by Stuart Batcup
Having spent an idyllic childhood playing and exploring all these places, I thought it would be fun to retrace some of my childhood steps
The Trek continued:
The Mumbles Lifeboat Station
The book has many fascinating stories of the history of the boats, volunteer crew and rescues. The fascinating history of The Mumbles Lifeboat Station has been brought to life in a new book written by Kate Jones.
Read about our brave volunteers and their lifeboats, from the past to the present, and how they have battled the elements to bring people to safety.
The 140 page book with 190 photographs is packed with stories, some tragic, some amusing, of the gallantry of the crews of the Mumbles Lifeboats.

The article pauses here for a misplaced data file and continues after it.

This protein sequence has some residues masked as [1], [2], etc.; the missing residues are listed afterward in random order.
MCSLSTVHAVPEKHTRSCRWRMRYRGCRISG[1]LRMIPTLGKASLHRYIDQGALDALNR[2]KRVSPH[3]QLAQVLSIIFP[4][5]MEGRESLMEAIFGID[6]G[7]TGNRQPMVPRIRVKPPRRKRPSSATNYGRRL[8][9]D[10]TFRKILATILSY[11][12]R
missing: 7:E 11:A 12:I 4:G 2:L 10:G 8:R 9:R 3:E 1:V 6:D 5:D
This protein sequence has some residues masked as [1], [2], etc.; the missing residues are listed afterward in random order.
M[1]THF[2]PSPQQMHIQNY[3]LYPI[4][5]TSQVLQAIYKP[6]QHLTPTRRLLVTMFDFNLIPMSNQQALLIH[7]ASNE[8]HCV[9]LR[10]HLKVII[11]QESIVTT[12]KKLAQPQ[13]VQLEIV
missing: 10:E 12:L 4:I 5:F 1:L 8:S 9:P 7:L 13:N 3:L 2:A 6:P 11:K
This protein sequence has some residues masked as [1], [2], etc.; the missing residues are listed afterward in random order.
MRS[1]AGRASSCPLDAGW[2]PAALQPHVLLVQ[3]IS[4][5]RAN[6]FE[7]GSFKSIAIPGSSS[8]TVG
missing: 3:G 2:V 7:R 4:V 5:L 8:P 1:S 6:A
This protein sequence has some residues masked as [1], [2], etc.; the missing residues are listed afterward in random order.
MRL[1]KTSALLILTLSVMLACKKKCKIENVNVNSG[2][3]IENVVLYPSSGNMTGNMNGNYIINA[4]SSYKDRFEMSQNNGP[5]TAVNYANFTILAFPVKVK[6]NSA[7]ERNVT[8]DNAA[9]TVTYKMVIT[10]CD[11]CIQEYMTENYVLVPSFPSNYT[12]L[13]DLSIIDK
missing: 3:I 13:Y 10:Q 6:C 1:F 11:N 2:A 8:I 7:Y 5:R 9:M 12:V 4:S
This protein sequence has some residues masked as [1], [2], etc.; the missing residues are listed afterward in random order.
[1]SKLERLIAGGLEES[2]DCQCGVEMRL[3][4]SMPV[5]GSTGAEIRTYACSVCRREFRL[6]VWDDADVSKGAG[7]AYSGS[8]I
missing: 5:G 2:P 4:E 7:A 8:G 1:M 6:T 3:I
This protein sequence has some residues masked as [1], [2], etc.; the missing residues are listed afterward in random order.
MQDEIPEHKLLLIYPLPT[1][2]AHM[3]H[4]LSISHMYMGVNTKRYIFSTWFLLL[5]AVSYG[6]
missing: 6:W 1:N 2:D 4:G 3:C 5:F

Mumbles at War
10th July 1916
Among the losses were three from Mumbles, serving with the 14th Swansea Service Battalion of the Welsh Regiment, who all died on the same day - 10 July 1916.
Mumbles, situated on a headland, is on the western edge of Swansea Bay
Oystermouth Parish and Mumbles
Historically, Mumbles Village, near Swansea, occupied the area approximately from the Prince’s fountain outalong to Southend. Oystermouth was the name of the parish, which encompassed the hamlets of Newton, Norton, West Cross, Blackpill and the Mumbles village itself.
Today, the names Oystermouth and Mumbles seem to be used interchangeably and the three new parishes of Newton, Llwynderw and Oystermouth minister to the much expanded population of this same area.
Also included in 'our' area of research are-Caswell Bay, Langland Bay, Limeslade Bay and Bracelet Bay as well as Mayals and Clyne Gardens.
A Brief History
Mumbles Village Today